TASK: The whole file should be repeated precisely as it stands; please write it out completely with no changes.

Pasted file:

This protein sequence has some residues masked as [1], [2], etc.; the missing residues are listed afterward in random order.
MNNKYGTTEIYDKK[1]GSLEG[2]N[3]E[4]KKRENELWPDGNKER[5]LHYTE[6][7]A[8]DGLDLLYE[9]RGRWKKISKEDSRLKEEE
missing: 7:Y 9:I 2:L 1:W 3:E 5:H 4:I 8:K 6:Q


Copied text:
This protein sequence has some residues masked as [1], [2], etc.; the missing residues are listed afterward in random order.
MNNKYGTTEIYDKK[1]GSLEG[2]N[3]E[4]KKRENELWPDGNKER[5]LHYTE[6][7]A[8]DGLDLLYE[9]RGRWKKISKEDSRLKEEE
missing: 7:Y 9:I 2:L 1:W 3:E 5:H 4:I 8:K 6:Q